Incannex Healthcare Ltd, a clinical-stage pharmaceutical company developing medicinal cannabinoid pharmaceutical products and psychedelic medicine therapies, has recruited two lead principal investigators for the Investigational New Drug opening phase 2/3 clinical trial investigating IHL-42X, a cannabinoid combination product, for the treatment of obstructive sleep apnea (OSA). 

John D. Hudson, MD, principal investigator for FutureSearch Trials of Neurology, and Russell Rosenberg, PhD, chief science officer and CEO of Neurotrials Research Inc, were selected.

“Our company is delighted to have the endorsement of two leading esteemed research scientists with the relevant experience to advance our IHL-42X drug candidate,” says Incannex CEO and managing director Joel Latham in a release. “Their support is testament to the efficacy of IHL-42X demonstrated in phase 2 proof of concept studies. The multi-site clinical trial being arranged is a pivotal trial, meaning that it can be used for the registration of IHL-42X for regulatory registration and commercial launch, which is an exciting development for Incannex after much hard work and dedication from our broad team of contributors.”

Recruiting the lead principal investigators is a critical step for the Investigational New Drug opening phase 2/3 study as Hudson and Rosenberg, and their associated facilities, will serve as the first clinical trial sites for submission to the US Food and Drug Administration and for ethics approval from Institutional Review Boards. Site recruitment and selection in the US and other jurisdictions is an iterative process, according to a release from Incannex, which plans to recruit approximately 45 sites across multiple jurisdictions for this pivotal trial.

Hudson, board certified in neurology and sleep medicine, has supervised over 300 clinical trials over the past 20 years, mostly related to neurological and sleep disorders, and has been a national and international speaker for these disorders.

FutureSearch Trials consists of two clinical research facilities in Austin and Dallas, Texas, which have been in operation for over 15 years. The Austin site where Hudson is the principal investigator focuses on clinical research studies for the treatment of neurological, pain, and sleep disorders and features an on-site sleep lab.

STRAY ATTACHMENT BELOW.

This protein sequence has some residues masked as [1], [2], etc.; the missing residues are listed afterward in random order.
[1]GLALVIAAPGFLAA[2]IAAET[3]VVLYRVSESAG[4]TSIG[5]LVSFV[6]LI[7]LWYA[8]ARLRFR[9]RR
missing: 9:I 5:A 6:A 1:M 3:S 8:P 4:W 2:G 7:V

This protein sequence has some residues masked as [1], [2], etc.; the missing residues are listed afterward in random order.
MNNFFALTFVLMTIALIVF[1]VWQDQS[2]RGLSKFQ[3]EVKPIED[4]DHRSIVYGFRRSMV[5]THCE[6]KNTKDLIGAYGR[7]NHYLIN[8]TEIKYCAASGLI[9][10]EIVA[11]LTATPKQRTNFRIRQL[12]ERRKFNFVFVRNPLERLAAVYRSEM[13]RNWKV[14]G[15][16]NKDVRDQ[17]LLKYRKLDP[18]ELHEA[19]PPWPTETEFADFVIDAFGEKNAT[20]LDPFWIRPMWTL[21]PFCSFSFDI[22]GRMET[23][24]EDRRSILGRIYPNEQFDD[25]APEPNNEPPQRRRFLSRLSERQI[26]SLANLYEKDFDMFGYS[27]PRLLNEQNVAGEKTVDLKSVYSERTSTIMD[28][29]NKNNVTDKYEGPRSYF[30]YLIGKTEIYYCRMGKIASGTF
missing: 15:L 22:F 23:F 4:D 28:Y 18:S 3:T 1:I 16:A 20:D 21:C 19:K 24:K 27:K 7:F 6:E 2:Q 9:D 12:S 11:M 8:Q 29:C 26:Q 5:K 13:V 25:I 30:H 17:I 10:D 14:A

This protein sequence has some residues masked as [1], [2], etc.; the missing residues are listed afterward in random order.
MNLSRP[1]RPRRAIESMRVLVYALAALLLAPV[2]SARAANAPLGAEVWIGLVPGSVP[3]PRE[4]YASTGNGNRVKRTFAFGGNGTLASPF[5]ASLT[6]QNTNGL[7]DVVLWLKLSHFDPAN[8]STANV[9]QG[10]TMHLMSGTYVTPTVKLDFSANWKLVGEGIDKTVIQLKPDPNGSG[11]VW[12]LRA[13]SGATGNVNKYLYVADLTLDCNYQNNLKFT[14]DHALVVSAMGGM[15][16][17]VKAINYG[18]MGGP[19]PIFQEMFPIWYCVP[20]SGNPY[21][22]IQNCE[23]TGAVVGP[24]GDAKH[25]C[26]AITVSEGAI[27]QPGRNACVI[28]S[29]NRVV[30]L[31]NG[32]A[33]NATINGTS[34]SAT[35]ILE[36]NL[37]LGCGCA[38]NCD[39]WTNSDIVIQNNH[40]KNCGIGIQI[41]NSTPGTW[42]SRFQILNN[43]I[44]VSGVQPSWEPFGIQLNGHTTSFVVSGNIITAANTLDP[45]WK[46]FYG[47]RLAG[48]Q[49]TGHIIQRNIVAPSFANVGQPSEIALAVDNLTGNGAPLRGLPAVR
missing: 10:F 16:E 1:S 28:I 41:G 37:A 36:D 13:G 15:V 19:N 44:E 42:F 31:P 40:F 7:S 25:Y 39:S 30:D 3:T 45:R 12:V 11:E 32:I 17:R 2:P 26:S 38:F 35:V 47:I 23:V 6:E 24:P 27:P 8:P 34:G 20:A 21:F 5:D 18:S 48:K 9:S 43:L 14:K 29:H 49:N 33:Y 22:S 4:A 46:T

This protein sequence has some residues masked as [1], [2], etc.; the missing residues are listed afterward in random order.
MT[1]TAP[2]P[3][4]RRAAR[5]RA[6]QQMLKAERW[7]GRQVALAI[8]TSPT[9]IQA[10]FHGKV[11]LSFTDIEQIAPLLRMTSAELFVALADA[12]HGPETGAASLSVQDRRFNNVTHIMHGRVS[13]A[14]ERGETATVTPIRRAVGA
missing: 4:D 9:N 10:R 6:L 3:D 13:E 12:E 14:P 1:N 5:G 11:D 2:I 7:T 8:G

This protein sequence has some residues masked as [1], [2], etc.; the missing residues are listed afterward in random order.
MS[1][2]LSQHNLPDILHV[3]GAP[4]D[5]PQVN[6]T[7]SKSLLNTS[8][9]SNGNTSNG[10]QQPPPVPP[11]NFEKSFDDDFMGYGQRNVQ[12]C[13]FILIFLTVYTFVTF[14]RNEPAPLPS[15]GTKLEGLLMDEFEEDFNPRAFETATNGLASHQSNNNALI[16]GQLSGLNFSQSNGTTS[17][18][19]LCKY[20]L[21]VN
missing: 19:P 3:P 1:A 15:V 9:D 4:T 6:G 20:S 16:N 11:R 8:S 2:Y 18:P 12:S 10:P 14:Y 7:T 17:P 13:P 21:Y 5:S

Regarding the IHL-42X trial, Hudson says in a release, “Clinical trials for novel formulations of medication are newsworthy for any specialty, and sleep medicine is no exception. Obstructive sleep apnea, affecting millions of people, remains under-treated. This is due in part to patients not being diagnosed, and in part due to poor patient compliance with current therapeutic modalities. While unheard of a few years ago, oral medications to help reduce the cause of OSA, are now undergoing further investigation. This is more than exciting, it could prove to be life-changing for many patients.”

Rosenberg has more than 35 years of experience in clinical sleep medicine and research, acting as an investigator in over 300 clinical trials including 14 in OSA and 211 in other sleep-related disorders. He is a board-certified sleep specialist and fellow of the American Academy of Sleep Medicine. Rosenberg is former chair and spokesperson for the National Sleep Foundation and has appeared frequently on local and national television news shows including the Today Show, Good Morning America, CNN, and MSNBC.

Neurotrials Research Inc is a clinical research facility in Atlanta that has been in operation for over 25 years. Neurotrials Research is focused on delivery of trials in neurology/central nervous system and sleep indications.

Regarding the IHL-42X phase 2/3 clinical trial, Rosenberg says in a release, “Incannex has developed a sound, rational, scientific protocol to determine the efficacy and safety of IHL-42X in subjects with obstructive sleep apnea. Many sleep apnea patients cannot adhere to positive airway pressure therapy, use it for an inadequate period at night, or just refuse it. Having a safe, effective pharmacological option for obstructive sleep apnea will be a positive addition to the treatment landscape as it will offer those that struggle to adhere to positive airway pressure therapy an alternative therapy.”

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